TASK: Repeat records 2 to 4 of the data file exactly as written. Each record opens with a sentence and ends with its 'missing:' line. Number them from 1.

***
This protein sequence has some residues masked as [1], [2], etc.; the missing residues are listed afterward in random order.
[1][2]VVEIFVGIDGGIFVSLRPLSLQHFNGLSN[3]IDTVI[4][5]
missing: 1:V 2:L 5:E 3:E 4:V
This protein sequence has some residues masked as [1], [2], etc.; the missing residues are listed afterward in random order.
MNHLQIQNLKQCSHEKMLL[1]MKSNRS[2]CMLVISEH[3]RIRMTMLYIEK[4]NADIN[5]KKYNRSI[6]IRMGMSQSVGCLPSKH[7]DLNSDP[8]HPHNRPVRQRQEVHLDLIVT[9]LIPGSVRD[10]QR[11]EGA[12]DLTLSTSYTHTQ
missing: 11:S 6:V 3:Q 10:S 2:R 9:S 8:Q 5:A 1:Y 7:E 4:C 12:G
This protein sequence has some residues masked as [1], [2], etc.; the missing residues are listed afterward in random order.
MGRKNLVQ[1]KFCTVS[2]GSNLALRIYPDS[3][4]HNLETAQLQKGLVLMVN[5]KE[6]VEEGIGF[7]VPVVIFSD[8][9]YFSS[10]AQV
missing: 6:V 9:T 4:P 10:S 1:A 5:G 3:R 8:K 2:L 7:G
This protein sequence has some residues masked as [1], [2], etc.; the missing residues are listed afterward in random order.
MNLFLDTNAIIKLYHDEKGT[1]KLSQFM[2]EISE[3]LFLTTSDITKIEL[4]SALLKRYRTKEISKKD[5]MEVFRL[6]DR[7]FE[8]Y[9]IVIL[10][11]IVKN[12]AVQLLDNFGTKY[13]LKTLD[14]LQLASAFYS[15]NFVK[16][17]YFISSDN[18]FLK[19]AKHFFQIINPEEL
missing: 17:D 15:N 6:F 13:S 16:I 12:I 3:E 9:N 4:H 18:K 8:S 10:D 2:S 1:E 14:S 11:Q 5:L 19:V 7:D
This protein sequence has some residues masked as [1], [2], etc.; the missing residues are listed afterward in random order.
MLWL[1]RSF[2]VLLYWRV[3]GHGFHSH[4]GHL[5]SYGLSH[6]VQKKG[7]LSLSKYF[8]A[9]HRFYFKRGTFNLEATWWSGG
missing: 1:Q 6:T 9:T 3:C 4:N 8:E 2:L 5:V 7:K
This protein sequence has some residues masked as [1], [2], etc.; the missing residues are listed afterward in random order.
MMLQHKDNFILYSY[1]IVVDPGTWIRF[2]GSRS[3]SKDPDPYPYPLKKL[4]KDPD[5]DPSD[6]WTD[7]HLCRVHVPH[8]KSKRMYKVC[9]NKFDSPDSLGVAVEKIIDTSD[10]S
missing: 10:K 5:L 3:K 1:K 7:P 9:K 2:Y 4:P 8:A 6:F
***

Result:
This protein sequence has some residues masked as [1], [2], etc.; the missing residues are listed afterward in random order.
MNHLQIQNLKQCSHEKMLL[1]MKSNRS[2]CMLVISEH[3]RIRMTMLYIEK[4]NADIN[5]KKYNRSI[6]IRMGMSQSVGCLPSKH[7]DLNSDP[8]HPHNRPVRQRQEVHLDLIVT[9]LIPGSVRD[10]QR[11]EGA[12]DLTLSTSYTHTQ
missing: 11:S 6:V 3:Q 10:S 2:R 9:S 8:Q 5:A 1:Y 7:E 4:C 12:G
This protein sequence has some residues masked as [1], [2], etc.; the missing residues are listed afterward in random order.
MGRKNLVQ[1]KFCTVS[2]GSNLALRIYPDS[3][4]HNLETAQLQKGLVLMVN[5]KE[6]VEEGIGF[7]VPVVIFSD[8][9]YFSS[10]AQV
missing: 6:V 9:T 4:P 10:S 1:A 5:G 3:R 8:K 2:L 7:G
This protein sequence has some residues masked as [1], [2], etc.; the missing residues are listed afterward in random order.
MNLFLDTNAIIKLYHDEKGT[1]KLSQFM[2]EISE[3]LFLTTSDITKIEL[4]SALLKRYRTKEISKKD[5]MEVFRL[6]DR[7]FE[8]Y[9]IVIL[10][11]IVKN[12]AVQLLDNFGTKY[13]LKTLD[14]LQLASAFYS[15]NFVK[16][17]YFISSDN[18]FLK[19]AKHFFQIINPEEL
missing: 17:D 15:N 6:F 13:S 16:I 12:I 3:E 9:N 4:H 18:K 8:S 10:D 2:S 1:E 14:S 11:Q 5:L 19:V 7:D